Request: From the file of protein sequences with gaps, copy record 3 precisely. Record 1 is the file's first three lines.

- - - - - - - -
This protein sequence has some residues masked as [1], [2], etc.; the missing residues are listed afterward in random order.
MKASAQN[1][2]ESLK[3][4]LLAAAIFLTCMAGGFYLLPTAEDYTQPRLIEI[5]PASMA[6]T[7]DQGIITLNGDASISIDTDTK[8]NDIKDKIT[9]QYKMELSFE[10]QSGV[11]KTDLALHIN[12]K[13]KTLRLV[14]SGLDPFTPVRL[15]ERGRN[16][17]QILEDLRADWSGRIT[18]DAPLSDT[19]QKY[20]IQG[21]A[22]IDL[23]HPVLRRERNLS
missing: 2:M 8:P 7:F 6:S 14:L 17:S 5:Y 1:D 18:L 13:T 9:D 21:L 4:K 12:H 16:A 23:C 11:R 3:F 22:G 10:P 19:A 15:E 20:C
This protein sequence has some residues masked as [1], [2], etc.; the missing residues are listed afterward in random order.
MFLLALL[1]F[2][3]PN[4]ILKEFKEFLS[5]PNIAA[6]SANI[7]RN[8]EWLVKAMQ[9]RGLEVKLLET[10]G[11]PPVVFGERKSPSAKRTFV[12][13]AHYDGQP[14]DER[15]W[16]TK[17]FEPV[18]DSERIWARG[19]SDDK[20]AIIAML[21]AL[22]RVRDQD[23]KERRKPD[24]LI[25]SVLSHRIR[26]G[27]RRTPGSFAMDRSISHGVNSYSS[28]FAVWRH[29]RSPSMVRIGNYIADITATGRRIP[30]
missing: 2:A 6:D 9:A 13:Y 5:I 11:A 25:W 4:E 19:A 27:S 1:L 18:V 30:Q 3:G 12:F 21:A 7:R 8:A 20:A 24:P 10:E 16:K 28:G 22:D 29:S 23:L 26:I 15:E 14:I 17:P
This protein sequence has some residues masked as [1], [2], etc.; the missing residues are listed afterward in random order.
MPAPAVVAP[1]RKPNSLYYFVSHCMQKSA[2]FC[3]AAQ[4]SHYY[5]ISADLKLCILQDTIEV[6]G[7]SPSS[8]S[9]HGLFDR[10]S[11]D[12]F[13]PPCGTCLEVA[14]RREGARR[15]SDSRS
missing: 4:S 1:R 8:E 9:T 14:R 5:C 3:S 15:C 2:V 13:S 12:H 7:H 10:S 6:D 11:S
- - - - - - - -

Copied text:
This protein sequence has some residues masked as [1], [2], etc.; the missing residues are listed afterward in random order.
MPAPAVVAP[1]RKPNSLYYFVSHCMQKSA[2]FC[3]AAQ[4]SHYY[5]ISADLKLCILQDTIEV[6]G[7]SPSS[8]S[9]HGLFDR[10]S[11]D[12]F[13]PPCGTCLEVA[14]RREGARR[15]SDSRS
missing: 4:S 1:R 8:E 9:T 14:R 5:C 3:S 15:C 2:V 13:S 12:H 7:H 10:S 6:D 11:S